Tell us about yourself and your research
I am Muneta Grace Manzeke, a PhD student with the University of Zimbabwe’s Department of Soil Science and Agricultural Engineering. My research aims to explore factors governing micronutrients supply in smallholder farming and food systems. The study responds to critical concerns about prevalence of low dietary zinc (Zn) and iron (Fe) intake among human populations in Southern Africa, largely due to consumption of nutritionally poor staple grains produced on nutrient-poor soils. Running under the title "Geospatial variation of bioavailable micronutrients in tropical soils and its effects on crop productivity and human nutrition, I am conducting my thesis work under two contrasting agro-ecological regions and variable soil types in Hwedza and Mutasa smallholder farming areas of Zimbabwe. Focusing on soil Zn and Fe bioavailability and subsequent crop nutrition, effects of improved agronomic biofortification approaches involving use of micronutrient fertilizers, locally available organic nutrient resources and nitrogen supplying fertilizers on cereal and legume grain Zn and Fe nutrition are being tested on-farm.
What have been the defining moments in your career since you have been awarded the Royal Society-DFID funded grant?
Working with smallholder communities has made me explore the heterogeneity of farming systems in Southern Africa, including Zimbabwe, and their effects on bioavailability of soil Zn and Fe and crop Zn and Fe nutrition. Regional and international recognition of my research work by private fertilizer and research organizations including the International Fertiliser Society’s Brian Chambers Award (2015), the International Plant Nutrition Institute Scholar Award (2016) and the Marschner Young Scientist Award (2017) has made me realize how my small pieces of research contribute to a larger debate on efforts to alleviate endemic micronutrient malnutrition or “hidden hunger” in the Southern African region.
What impact will your research have in the future and what gaps have you been closing thanks to it?
Findings from my study will contribute to a new thinking on how agronomic biofortification approaches with micronutrient fertilizers could be targeted on specific agro-ecological regions and farming systems to enhance crop and human Zn and Fe nutrition, in ways that are accessible to different farmer social groups. In addition, my research work, which focuses on soil geochemistry and micronutrient management, aims to inform agriculture and health policies on potential role of soils, micronutrient fertilizers and organic nutrient resources to supply Zn and Fe and contribute to dietary Zn intake among communities reliant on plant-based diets. My wish is to play a key role in manipulating science in agriculture to make nutritious foods more accessible to common people in developing countries, particularly Africa.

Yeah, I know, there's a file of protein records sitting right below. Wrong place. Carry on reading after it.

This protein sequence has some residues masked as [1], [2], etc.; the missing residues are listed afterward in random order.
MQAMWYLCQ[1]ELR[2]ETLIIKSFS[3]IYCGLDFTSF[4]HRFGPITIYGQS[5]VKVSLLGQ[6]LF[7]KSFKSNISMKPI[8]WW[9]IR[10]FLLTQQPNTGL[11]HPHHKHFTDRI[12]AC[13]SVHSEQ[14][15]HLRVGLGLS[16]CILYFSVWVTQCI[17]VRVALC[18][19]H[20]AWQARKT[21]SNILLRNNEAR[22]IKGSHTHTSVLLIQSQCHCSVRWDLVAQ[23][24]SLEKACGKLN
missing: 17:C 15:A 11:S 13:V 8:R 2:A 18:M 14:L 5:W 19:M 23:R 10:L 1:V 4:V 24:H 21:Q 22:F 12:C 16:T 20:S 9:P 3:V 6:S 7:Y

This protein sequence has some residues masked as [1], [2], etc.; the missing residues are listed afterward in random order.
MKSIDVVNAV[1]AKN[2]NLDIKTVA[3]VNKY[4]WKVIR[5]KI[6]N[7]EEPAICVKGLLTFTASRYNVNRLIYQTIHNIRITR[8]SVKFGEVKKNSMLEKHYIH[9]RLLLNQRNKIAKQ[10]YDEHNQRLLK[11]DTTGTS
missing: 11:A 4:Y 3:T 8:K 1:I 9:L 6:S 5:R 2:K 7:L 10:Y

What difference has the funding from the Royal Society-DFID, and being part of an Africa Capacity Building Initiative Consortia, made to you?
Being a PhD student funded under the Royal Society-DFID Africa Capacity Building Initiative has brought countless opportunities which include technical capacity building skills gained through exchange visits to the University of Nottingham and the British Geological survey and other collaborating institutions within my research program. My study findings to date reveal a lot about the effects of the dynamic nature of agro-ecologies and farming systems on crop Zn and Fe nutrition. I am now able to understand and manipulate primary factors governing soil micronutrients supply and crop nutrition and implement “site specific” agronomic biofortification interventions which efficiently improve grain Zn and Fe for the benefit of the farming family. The multi-disciplinary nature of my supervisory team from both my local institution and UK institutions is amazing. This has significantly improved my scientific writing and analytical skills since embarking on my studies. I have met and learnt a lot from other members in different consortia within the Africa Capacity Building Initiative, especially during our first award holders meeting in 2017 in Dar-es-Salaam, Tanzania.
On the International Day of Women and Girls in Science, what advice would you give other aspiring female scientists in achieving their goals?
Being a female scientist is both interesting and challenging. It is really important to be sure whether you have both the passion and determination before embarking on your research. No matter the nature of “success” and challenges you go through, these two are what will keep you going when the journey becomes tough. When I started off this PhD journey, I cannot say I had it in me to keep going until the end. It is the same determination and encouragement mainly from my family and friends, fellow students and mentors which kept me going until this day. Where there is a will, there is “always” a way.
Who has been an inspiration to you?
My supervisor has been inspiring me to be confident and strong in instances I felt I cannot make it.